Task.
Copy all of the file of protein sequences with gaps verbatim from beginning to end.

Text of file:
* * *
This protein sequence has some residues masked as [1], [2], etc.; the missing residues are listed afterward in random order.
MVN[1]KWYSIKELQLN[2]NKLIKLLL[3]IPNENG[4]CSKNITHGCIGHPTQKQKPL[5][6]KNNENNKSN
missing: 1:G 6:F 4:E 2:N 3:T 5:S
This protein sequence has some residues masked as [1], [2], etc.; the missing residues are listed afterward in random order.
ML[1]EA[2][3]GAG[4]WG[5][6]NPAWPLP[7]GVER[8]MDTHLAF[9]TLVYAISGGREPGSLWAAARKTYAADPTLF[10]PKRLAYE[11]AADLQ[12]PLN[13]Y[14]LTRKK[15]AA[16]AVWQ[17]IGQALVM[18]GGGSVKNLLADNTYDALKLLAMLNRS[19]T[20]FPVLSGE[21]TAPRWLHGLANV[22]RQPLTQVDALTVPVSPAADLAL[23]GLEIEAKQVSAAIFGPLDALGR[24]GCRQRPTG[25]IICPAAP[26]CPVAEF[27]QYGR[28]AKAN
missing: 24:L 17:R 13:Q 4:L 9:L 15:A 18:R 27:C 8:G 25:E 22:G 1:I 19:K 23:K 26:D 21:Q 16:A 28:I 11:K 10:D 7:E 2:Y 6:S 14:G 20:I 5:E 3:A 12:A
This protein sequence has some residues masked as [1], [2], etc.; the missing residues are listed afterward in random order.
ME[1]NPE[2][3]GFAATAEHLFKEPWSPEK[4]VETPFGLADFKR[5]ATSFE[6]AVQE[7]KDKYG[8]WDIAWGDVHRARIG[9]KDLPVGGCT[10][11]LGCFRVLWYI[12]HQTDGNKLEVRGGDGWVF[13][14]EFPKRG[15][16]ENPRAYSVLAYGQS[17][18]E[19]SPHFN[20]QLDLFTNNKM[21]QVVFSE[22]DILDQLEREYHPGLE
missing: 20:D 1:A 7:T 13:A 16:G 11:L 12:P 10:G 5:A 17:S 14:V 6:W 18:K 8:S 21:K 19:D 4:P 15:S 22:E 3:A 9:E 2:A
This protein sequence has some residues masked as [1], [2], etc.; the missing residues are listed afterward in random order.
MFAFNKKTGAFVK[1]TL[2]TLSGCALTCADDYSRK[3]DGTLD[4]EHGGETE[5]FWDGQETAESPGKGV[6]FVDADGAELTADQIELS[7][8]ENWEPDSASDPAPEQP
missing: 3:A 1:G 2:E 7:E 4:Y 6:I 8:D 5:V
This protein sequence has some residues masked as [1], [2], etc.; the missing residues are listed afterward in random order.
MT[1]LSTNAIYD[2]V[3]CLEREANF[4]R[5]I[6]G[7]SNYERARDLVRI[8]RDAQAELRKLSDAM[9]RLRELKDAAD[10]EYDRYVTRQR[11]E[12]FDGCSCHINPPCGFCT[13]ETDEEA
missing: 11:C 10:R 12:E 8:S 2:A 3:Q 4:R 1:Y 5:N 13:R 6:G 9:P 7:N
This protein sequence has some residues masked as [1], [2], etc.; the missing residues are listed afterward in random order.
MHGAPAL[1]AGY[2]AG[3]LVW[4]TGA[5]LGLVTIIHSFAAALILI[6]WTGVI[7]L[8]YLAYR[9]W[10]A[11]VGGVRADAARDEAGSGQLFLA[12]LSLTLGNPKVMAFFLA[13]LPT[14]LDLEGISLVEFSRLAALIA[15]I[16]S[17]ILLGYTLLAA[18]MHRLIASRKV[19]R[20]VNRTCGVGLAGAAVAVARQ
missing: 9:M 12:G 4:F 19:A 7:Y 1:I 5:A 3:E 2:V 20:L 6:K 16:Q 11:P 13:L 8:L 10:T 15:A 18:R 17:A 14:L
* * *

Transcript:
This protein sequence has some residues masked as [1], [2], etc.; the missing residues are listed afterward in random order.
MVN[1]KWYSIKELQLN[2]NKLIKLLL[3]IPNENG[4]CSKNITHGCIGHPTQKQKPL[5][6]KNNENNKSN
missing: 1:G 6:F 4:E 2:N 3:T 5:S
This protein sequence has some residues masked as [1], [2], etc.; the missing residues are listed afterward in random order.
ML[1]EA[2][3]GAG[4]WG[5][6]NPAWPLP[7]GVER[8]MDTHLAF[9]TLVYAISGGREPGSLWAAARKTYAADPTLF[10]PKRLAYE[11]AADLQ[12]PLN[13]Y[14]LTRKK[15]AA[16]AVWQ[17]IGQALVM[18]GGGSVKNLLADNTYDALKLLAMLNRS[19]T[20]FPVLSGE[21]TAPRWLHGLANV[22]RQPLTQVDALTVPVSPAADLAL[23]GLEIEAKQVSAAIFGPLDALGR[24]GCRQRPTG[25]IICPAAP[26]CPVAEF[27]QYGR[28]AKAN
missing: 24:L 17:R 13:Q 4:L 9:L 15:A 18:R 27:C 8:G 25:E 22:G 1:I 19:K 23:K 26:D 21:Q 16:A 28:I 11:K 10:D 7:E 2:Y 6:S 14:G 20:I 5:E 3:A 12:A
This protein sequence has some residues masked as [1], [2], etc.; the missing residues are listed afterward in random order.
ME[1]NPE[2][3]GFAATAEHLFKEPWSPEK[4]VETPFGLADFKR[5]ATSFE[6]AVQE[7]KDKYG[8]WDIAWGDVHRARIG[9]KDLPVGGCT[10][11]LGCFRVLWYI[12]HQTDGNKLEVRGGDGWVF[13][14]EFPKRG[15][16]ENPRAYSVLAYGQS[17][18]E[19]SPHFN[20]QLDLFTNNKM[21]QVVFSE[22]DILDQLEREYHPGLE
missing: 20:D 1:A 7:T 13:A 16:G 11:L 12:P 10:G 5:A 17:S 14:V 6:W 18:K 8:S 21:K 19:D 4:P 15:S 22:E 3:A 9:E 2:A
This protein sequence has some residues masked as [1], [2], etc.; the missing residues are listed afterward in random order.
MFAFNKKTGAFVK[1]TL[2]TLSGCALTCADDYSRK[3]DGTLD[4]EHGGETE[5]FWDGQETAESPGKGV[6]FVDADGAELTADQIELS[7][8]ENWEPDSASDPAPEQP
missing: 3:A 1:G 2:E 7:E 4:Y 6:I 8:D 5:V
This protein sequence has some residues masked as [1], [2], etc.; the missing residues are listed afterward in random order.
MT[1]LSTNAIYD[2]V[3]CLEREANF[4]R[5]I[6]G[7]SNYERARDLVRI[8]RDAQAELRKLSDAM[9]RLRELKDAAD[10]EYDRYVTRQR[11]E[12]FDGCSCHINPPCGFCT[13]ETDEEA
missing: 11:C 10:R 12:E 8:S 2:A 3:Q 4:R 1:Y 5:N 13:R 6:G 9:P 7:N
This protein sequence has some residues masked as [1], [2], etc.; the missing residues are listed afterward in random order.
MHGAPAL[1]AGY[2]AG[3]LVW[4]TGA[5]LGLVTIIHSFAAALILI[6]WTGVI[7]L[8]YLAYR[9]W[10]A[11]VGGVRADAARDEAGSGQLFLA[12]LSLTLGNPKVMAFFLA[13]LPT[14]LDLEGISLVEFSRLAALIA[15]I[16]S[17]ILLGYTLLAA[18]MHRLIASRKV[19]R[20]VNRTCGVGLAGAAVAVARQ
missing: 9:M 12:G 4:F 19:A 7:Y 1:I 5:A 3:E 2:V 20:L 6:K 16:Q 11:P 13:L 8:L 10:T 15:A 18:R 17:A 14:L